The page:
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The electric violin is a modern adaptation of the traditional acoustic violin containing electronics to capture and transmit the violin's sound. Most true electric violins are designed and built specifically for use in amplified music settings where the signal from the violin is output to an amplifier and speakers. Many such instruments have a modern, streamlined design that only generally suggests the contours of a traditional acoustic violin. Strictly speaking, acoustic violins that have been retrofitted with an electronic pickup and output jack should not be confused with electric violins, and are more accurately referred to as acoustic-electric or amplified violins.
Because electric violins are less dependent on the acoustic properties of the materials and design employed, they can be found in a variety of exotic shapes and designs. An acoustic violin's shape, top bracing, and hollow body produce the volume needed to project the instrument's sound, whereas the true electric violin relies entirely on an electronic pickup to capture and transmit the sound to an amplifier. As a result, electric violins are often built with solid or semi-hollow bodies that help to eliminate the resonances that cause feedback in high-volume settings. Semi-hollow models typically have a sealed acoustic chamber that limits feedback potential while producing a warmer, more acoustic-like tone.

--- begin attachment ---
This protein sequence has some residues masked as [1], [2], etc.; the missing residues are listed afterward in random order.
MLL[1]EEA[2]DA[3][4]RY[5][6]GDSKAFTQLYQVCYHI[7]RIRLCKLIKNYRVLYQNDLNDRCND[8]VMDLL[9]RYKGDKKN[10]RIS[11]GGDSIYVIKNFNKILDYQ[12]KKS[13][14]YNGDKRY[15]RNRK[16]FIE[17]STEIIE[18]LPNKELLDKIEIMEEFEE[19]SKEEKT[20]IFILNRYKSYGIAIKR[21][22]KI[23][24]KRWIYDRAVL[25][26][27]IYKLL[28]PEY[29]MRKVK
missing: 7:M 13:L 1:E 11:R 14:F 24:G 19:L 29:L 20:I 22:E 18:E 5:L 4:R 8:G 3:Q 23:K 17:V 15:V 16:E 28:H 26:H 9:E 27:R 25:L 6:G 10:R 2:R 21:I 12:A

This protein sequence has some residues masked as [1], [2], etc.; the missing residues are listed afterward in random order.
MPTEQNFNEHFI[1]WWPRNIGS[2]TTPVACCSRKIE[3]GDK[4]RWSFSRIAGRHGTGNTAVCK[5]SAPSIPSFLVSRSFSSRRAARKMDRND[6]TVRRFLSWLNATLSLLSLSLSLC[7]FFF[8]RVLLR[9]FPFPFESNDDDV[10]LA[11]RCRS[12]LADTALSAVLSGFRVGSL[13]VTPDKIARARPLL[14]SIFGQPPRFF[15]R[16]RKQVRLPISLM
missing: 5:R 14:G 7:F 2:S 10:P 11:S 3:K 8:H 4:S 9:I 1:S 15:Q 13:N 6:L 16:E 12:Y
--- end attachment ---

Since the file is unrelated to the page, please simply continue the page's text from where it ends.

The solid-body electric violin usually has a brighter, more cutting sound than its acoustic counterparts. The harder-edged timbres that these instruments produce can be quite appropriate in certain rock, pop, and jazz contexts, but may sound too "edgy" in classical or country music performances. Since the amplification equipment used usually has its own tone controls, the tone of the instrument can be modified externally to some extent. The sound can be further modified by electronic effects processors connected between the violin and amplifier.
The modern electric violin can be made from a wide range of non-traditional materials such as Kevlar, carbon, or glass-reinforced plastics. Thanks to the strength of these modern materials, solid-body electric violins can handle greater string tension and can be found with as many as eight strings. An additional low C-string is among the most popular five-string electric violin configurations, giving the performer an increased range.
The pickups used on electric violins are usually either magnetic, or more commonly, piezoelectric. Similar to the pickups used on electric guitars, magnetic pickups require the violin to have strings with a metallic wrap or core. Piezoelectric pickups capture the physical vibrations of the strings, transmitting a high-impedance signal that requires an amplifier or preamplifier with appropriate input jacks. They can be mounted on or within the body of the instrument and primarily capture vibrations generated by the bridge. There are also sophisticated pickup systems that employ several different pickup elements mounted in various locations on the instrument in order to produce more nuanced tones.